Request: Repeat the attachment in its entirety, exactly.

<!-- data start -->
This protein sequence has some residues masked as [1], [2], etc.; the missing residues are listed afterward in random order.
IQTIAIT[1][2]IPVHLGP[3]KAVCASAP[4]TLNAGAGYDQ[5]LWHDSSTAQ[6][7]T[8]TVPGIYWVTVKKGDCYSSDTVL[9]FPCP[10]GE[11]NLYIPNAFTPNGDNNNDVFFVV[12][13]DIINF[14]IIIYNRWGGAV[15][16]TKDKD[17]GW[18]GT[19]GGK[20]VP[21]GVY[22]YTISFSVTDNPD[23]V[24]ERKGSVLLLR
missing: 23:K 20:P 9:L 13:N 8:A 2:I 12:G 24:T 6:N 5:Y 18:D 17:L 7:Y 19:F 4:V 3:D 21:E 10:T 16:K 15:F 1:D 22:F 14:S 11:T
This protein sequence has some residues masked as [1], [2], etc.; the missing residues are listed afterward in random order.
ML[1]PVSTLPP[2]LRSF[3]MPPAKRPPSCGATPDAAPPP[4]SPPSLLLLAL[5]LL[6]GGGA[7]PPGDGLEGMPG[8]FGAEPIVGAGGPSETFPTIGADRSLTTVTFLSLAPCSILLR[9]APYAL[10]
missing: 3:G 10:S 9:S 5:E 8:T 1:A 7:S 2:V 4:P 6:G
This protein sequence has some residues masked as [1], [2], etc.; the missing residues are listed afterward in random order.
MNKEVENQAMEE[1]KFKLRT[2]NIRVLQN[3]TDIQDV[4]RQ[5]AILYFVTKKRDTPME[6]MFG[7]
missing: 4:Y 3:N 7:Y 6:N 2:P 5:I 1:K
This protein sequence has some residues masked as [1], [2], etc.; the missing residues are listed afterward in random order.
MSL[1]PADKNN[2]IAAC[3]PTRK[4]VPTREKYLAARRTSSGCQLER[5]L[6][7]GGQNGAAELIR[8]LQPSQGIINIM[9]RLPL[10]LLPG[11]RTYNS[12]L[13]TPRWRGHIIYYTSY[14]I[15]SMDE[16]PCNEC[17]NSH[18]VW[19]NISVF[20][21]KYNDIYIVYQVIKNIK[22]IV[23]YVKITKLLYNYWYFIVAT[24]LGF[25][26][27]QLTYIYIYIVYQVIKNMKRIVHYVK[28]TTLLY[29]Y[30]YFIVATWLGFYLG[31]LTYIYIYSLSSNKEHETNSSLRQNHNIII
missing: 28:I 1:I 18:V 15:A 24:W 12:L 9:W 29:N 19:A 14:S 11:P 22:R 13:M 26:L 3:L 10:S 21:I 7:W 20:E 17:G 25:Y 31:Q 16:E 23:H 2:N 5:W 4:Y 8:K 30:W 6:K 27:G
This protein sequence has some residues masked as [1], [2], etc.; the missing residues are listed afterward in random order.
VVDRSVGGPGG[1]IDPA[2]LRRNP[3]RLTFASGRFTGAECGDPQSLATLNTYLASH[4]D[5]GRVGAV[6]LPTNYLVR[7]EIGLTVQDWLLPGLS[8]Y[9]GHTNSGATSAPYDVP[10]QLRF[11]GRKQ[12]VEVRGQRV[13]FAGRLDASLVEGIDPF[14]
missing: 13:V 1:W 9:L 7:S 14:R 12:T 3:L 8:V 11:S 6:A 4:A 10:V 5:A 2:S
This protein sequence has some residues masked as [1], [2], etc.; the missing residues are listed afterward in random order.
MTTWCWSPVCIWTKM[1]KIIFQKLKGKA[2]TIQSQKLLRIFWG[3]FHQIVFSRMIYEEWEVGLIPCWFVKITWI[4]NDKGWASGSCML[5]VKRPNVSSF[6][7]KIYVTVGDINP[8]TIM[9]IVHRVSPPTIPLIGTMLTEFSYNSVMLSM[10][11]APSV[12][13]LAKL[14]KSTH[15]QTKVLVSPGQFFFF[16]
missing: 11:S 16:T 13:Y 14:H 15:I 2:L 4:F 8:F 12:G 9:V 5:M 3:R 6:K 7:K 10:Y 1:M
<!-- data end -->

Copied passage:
This protein sequence has some residues masked as [1], [2], etc.; the missing residues are listed afterward in random order.
IQTIAIT[1][2]IPVHLGP[3]KAVCASAP[4]TLNAGAGYDQ[5]LWHDSSTAQ[6][7]T[8]TVPGIYWVTVKKGDCYSSDTVL[9]FPCP[10]GE[11]NLYIPNAFTPNGDNNNDVFFVV[12][13]DIINF[14]IIIYNRWGGAV[15][16]TKDKD[17]GW[18]GT[19]GGK[20]VP[21]GVY[22]YTISFSVTDNPD[23]V[24]ERKGSVLLLR
missing: 23:K 20:P 9:L 13:N 8:A 2:I 12:G 24:T 6:N 5:Y 18:D 17:L 7:Y 19:F 4:V 3:D 21:E 10:T 16:K 15:F 1:D 22:F 14:S 11:T
This protein sequence has some residues masked as [1], [2], etc.; the missing residues are listed afterward in random order.
ML[1]PVSTLPP[2]LRSF[3]MPPAKRPPSCGATPDAAPPP[4]SPPSLLLLAL[5]LL[6]GGGA[7]PPGDGLEGMPG[8]FGAEPIVGAGGPSETFPTIGADRSLTTVTFLSLAPCSILLR[9]APYAL[10]
missing: 3:G 10:S 9:S 5:E 8:T 1:A 7:S 2:V 4:P 6:G
This protein sequence has some residues masked as [1], [2], etc.; the missing residues are listed afterward in random order.
MNKEVENQAMEE[1]KFKLRT[2]NIRVLQN[3]TDIQDV[4]RQ[5]AILYFVTKKRDTPME[6]MFG[7]
missing: 4:Y 3:N 7:Y 6:N 2:P 5:I 1:K
This protein sequence has some residues masked as [1], [2], etc.; the missing residues are listed afterward in random order.
MSL[1]PADKNN[2]IAAC[3]PTRK[4]VPTREKYLAARRTSSGCQLER[5]L[6][7]GGQNGAAELIR[8]LQPSQGIINIM[9]RLPL[10]LLPG[11]RTYNS[12]L[13]TPRWRGHIIYYTSY[14]I[15]SMDE[16]PCNEC[17]NSH[18]VW[19]NISVF[20][21]KYNDIYIVYQVIKNIK[22]IV[23]YVKITKLLYNYWYFIVAT[24]LGF[25][26][27]QLTYIYIYIVYQVIKNMKRIVHYVK[28]TTLLY[29]Y[30]YFIVATWLGFYLG[31]LTYIYIYSLSSNKEHETNSSLRQNHNIII
missing: 28:I 1:I 18:V 15:A 24:W 12:L 9:W 29:N 19:A 14:S 11:P 22:R 13:M 26:L 3:L 10:S 21:I 7:W 20:E 17:G 25:Y 31:Q 16:E 23:H 2:N 5:W 4:Y 8:K 30:W 6:K 27:G
This protein sequence has some residues masked as [1], [2], etc.; the missing residues are listed afterward in random order.
VVDRSVGGPGG[1]IDPA[2]LRRNP[3]RLTFASGRFTGAECGDPQSLATLNTYLASH[4]D[5]GRVGAV[6]LPTNYLVR[7]EIGLTVQDWLLPGLS[8]Y[9]GHTNSGATSAPYDVP[10]QLRF[11]GRKQ[12]VEVRGQRV[13]FAGRLDASLVEGIDPF[14]
missing: 13:V 1:W 9:L 7:S 14:R 12:T 3:L 8:V 11:S 6:A 4:A 10:V 5:A 2:S
This protein sequence has some residues masked as [1], [2], etc.; the missing residues are listed afterward in random order.
MTTWCWSPVCIWTKM[1]KIIFQKLKGKA[2]TIQSQKLLRIFWG[3]FHQIVFSRMIYEEWEVGLIPCWFVKITWI[4]NDKGWASGSCML[5]VKRPNVSSF[6][7]KIYVTVGDINP[8]TIM[9]IVHRVSPPTIPLIGTMLTEFSYNSVMLSM[10][11]APSV[12][13]LAKL[14]KSTH[15]QTKVLVSPGQFFFF[16]
missing: 11:S 16:T 13:Y 14:H 15:I 2:L 4:F 8:F 12:G 9:V 5:M 3:R 6:K 7:K 10:Y 1:M